The head of the International Atomic Energy Agency has offered to visit Iran to find a solution to a looming stand-off over inspections agreed under the 2015 nuclear deal.
IAEA chief Rafael Grossi said Iran had informed the Vienna-based UN nuclear agency that from February 23, Tehran was planning to "stop implementing voluntary transparency measures" that form part of the hard-won international agreement.
"Director General Grossi has offered to travel to Iran in order to find a mutually agreeable solution for the Agency to continue essential verification work," the IAEA said, after member states were given a report on the situation Tuesday.
The landmark nuclear deal, aimed at limiting Tehran's nuclear programme in exchange for international sanctions relief, is hanging by a thread.
Former US president Donald Trump withdrew from the accord in 2018 and reimposed sanctions on Tehran, with Iran a year later gradually suspending its compliance with most key nuclear commitments in response.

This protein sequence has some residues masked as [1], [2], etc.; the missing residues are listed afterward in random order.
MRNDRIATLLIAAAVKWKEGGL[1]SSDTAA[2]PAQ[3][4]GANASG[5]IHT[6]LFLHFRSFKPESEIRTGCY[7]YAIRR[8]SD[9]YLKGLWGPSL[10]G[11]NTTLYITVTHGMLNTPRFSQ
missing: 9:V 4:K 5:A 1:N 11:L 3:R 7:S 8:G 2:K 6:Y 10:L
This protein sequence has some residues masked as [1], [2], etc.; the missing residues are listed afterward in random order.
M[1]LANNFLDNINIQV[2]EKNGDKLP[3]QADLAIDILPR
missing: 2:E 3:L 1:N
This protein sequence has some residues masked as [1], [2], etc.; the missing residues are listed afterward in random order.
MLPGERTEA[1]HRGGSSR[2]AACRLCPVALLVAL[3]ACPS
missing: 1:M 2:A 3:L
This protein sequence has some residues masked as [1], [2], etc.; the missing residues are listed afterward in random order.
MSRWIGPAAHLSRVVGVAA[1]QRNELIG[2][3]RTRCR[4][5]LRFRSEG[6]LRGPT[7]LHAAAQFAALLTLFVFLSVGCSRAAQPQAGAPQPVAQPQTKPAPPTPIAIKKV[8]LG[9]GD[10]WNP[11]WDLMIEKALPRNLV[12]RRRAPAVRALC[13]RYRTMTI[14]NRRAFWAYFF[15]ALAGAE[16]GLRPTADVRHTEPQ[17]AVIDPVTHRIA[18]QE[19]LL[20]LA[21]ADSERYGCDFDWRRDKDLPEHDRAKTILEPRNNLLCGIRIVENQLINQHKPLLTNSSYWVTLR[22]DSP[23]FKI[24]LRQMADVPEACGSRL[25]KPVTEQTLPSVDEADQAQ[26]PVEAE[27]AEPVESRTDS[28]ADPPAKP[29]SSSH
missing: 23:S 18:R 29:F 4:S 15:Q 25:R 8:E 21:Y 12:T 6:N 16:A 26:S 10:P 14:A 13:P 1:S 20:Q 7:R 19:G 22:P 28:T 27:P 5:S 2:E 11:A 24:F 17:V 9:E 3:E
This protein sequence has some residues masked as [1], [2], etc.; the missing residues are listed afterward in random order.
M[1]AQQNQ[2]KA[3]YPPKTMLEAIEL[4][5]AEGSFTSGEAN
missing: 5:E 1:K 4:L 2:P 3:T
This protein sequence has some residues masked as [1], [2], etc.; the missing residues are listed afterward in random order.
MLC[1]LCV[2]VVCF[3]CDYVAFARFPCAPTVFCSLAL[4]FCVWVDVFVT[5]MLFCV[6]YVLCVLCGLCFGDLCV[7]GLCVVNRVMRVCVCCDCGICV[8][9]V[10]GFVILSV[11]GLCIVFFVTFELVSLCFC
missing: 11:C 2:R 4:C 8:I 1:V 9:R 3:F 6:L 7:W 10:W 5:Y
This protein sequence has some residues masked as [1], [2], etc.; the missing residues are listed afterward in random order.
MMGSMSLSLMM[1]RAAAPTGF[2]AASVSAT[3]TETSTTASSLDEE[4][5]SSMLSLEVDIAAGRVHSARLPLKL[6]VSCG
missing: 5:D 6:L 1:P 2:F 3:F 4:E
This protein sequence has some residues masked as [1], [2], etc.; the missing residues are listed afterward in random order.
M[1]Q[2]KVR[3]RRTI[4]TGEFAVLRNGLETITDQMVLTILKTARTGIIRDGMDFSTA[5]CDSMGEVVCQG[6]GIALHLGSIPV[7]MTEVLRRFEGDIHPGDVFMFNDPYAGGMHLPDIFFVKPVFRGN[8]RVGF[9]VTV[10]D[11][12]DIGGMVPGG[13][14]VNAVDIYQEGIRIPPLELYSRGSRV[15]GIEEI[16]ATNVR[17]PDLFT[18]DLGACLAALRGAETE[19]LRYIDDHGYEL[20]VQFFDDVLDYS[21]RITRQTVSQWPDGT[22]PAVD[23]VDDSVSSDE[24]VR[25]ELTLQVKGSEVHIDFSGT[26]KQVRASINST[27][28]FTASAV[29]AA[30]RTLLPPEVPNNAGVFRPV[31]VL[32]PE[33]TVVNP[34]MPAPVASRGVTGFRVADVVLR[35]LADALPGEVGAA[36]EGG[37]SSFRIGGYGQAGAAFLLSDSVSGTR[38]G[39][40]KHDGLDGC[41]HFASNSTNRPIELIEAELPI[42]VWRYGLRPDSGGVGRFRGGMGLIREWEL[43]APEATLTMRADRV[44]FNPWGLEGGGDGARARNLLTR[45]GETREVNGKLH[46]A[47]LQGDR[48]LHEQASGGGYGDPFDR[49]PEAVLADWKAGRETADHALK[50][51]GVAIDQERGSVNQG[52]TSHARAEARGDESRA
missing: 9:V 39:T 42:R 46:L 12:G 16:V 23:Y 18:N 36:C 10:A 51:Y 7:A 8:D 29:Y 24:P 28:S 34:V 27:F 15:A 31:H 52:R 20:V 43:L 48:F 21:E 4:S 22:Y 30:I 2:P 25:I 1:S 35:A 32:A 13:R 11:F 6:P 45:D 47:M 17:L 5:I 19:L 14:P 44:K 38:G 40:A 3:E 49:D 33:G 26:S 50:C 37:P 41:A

Under the agreement, known as the Joint Comprehensive Agreement Plan of Action (JCPOA), IAEA inspectors are supposed to have limited access to non-nuclear Iranian facilities, including military sites, in cases of suspected illegal nuclear activity.
But under a law passed by Iran's parliament in December, Iran is set to stop allowing the intrusive inspections in late February unless there is an easing of US sanctions.
Trump's successor Joe Biden has said the US intends to return to the deal, but that Washington will only return to full compliance once Iran does.
The IAEA said in its statement that Grossi was "continuing to consult with Iran", without giving further details on plans for any visit.
The Argentine official has only been to Iran once since taking over the helm of the IAEA in 2019.
But the visit in August 2020 was considered a success, leading to IAEA inspectors eventually winning access to two sites where undeclared nuclear activities may have taken place in the early 2000s.
Iran on Monday reiterated that opposition to nuclear weapons was its official policy.